Now I remember: I am an idiot. How are you? I assume you are still with
Yes, I am still with Wasatch. Unfortunately I think this is a question for the good people at X-rite. I am rather surprised with the example you stated above. As to your original question, it seems a bit tautological. The ICC profile will clip the gamut to what it determines the devices max gamut. But I think I understand where you are going. Correct me if wrong - in your linearization chart you are seeing more saturated 100% patches than what your test images are showing? If so, I would point you to check the working spaces for each of the files you are using. Linearization charts often are created in Device space. In some rips (Softrip for sure, not certain about Colorburst) this will bypass some color management tranforms but will go through linearization and ink restrictions / reductions. The ICC profile is not going to affect this file.
That is a complete guess due to my lack of knowledge of other rips.
As for the scum dot issue. The easy answer would be to train the designers to use LAB values for pure hues. Have them spot capture a patch of 100% Y, C, M or whatever then use these LAB values when designing. Or check the rip for a 'Spot color replacement' type control such as Softrip has. Replace to Device space as mentioned above and the ICC won't monkey with your values. ie 100% Y will not be mixed with C or M.
Hope this helps.
I've read this thread with interest, since I'm also very familiar with this problem - or more exactly my customers are familiar with it (I'm from Caldera).
Bryan has mentionned one of the possible reasons you might have a "reduced" output gamut, it's when the source gamut itself is very small. But most of the tme, the problem is just the opposite: the printer gamut is smaller than the source gamut, so the profiler (the application that creates the profile) has to make choices when mapping out-of-gamut colors. Sometimes the result is not "optimum" at your eyes, in the sense that you would have prefered another choice, e.g. 100M instead of 70M+3C in your case. Another common example is when you print a pure red (100M+100Y) and it comes out as a kind of brown, whereas just 100M+100Y (i.e.: what you get without ICC) produces what you think a better red. This happens because the profiler has decided for some reasons that this brown was "closer" to the input color than 100M+100Y. Note that in some cases the result will vary considerabily depending on the profiling engine you use, and even on the options of a specific engine. For example, if the brown and the pure red are both exactly at the same distance than the input color, and there is no other possible choise, then software A may choose the brown, and software B the pure red. That may be rather random.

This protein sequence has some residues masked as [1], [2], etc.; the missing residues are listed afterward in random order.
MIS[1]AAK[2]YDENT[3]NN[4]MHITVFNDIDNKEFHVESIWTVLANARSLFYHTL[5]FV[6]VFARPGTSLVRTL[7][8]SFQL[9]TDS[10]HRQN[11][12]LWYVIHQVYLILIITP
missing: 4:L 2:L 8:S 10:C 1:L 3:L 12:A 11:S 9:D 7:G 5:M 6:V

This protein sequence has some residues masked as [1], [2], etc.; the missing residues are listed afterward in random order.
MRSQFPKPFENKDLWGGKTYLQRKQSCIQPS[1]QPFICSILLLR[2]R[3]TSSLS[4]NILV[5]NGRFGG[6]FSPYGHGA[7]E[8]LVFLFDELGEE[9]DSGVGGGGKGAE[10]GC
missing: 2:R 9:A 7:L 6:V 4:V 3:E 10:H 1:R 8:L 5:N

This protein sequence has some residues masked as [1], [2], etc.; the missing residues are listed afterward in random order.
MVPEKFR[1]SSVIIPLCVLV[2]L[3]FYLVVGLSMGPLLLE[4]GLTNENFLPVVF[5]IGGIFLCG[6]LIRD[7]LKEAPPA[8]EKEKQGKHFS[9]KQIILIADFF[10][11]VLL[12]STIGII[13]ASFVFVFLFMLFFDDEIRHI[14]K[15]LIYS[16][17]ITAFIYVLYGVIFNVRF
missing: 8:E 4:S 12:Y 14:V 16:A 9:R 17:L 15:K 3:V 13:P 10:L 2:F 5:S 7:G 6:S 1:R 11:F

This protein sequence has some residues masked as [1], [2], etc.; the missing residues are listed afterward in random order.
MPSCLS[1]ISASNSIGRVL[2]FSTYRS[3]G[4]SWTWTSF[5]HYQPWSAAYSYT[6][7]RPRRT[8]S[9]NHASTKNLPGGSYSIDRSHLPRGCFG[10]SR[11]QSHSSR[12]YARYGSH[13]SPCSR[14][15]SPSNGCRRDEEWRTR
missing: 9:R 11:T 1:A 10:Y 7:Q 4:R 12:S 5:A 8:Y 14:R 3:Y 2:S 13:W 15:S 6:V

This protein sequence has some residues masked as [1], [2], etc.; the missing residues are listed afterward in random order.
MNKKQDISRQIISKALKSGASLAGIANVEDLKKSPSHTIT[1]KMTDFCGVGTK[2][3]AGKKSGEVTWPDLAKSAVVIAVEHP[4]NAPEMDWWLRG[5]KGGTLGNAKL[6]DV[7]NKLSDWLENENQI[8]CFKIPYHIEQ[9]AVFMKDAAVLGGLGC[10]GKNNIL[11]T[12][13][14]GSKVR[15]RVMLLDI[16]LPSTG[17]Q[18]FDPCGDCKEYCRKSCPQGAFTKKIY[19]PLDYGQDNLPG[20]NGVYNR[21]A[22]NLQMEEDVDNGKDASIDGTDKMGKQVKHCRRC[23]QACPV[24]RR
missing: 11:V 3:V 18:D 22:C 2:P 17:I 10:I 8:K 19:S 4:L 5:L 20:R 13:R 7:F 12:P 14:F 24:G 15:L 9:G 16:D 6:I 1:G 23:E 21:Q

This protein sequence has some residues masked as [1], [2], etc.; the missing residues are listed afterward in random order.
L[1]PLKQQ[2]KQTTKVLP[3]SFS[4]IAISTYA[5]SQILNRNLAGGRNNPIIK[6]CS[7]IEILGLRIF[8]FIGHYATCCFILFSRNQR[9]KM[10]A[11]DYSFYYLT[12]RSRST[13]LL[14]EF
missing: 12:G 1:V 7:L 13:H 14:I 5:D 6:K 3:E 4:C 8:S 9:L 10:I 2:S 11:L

Now, that's relatively obvious, but they may be a third possible explanation: sometimes the color is in the gamut of the printer, but the profiler still will not select it, even in Colorimetric mode. Why? Because there is a difference between the "potential" gamut, which is the set of all colors printed on your ICC target, and the "achieved" gamut, which is the set of all colors that can be produced by the profile. The difference comes mainly from the Black Generation options you select, of course, and especially the Ink Max value. So mainly the shadows are affected. But other colors may be affected, because the profiler also has continuity constraints that can sometimes prevent it to reach a specific area in the gamut. That means that if you have 2 colors close in LAB (say L1 and L2) that can be printed optimally with 2 very different combinations of ink (say P1 and P2), usually the profiler will *not* map L1 to P1 and L2 to P2. Otherwise if you print a gradation from L1 to L2, you will see a kind of break coming from an abrupt variation of ink percentages on a short range. So the profiler will have to make a trade-off between continuity (or smoothness if you prefer) and color fidelity. And you will loose some colors in the achieved gamut (note also that in the case of an out-of-gamut color, as described in the first paragraph, this continuity constraint may play a role in the choice of the color. It's not just which of the brown and the pure red is closer to the gamut).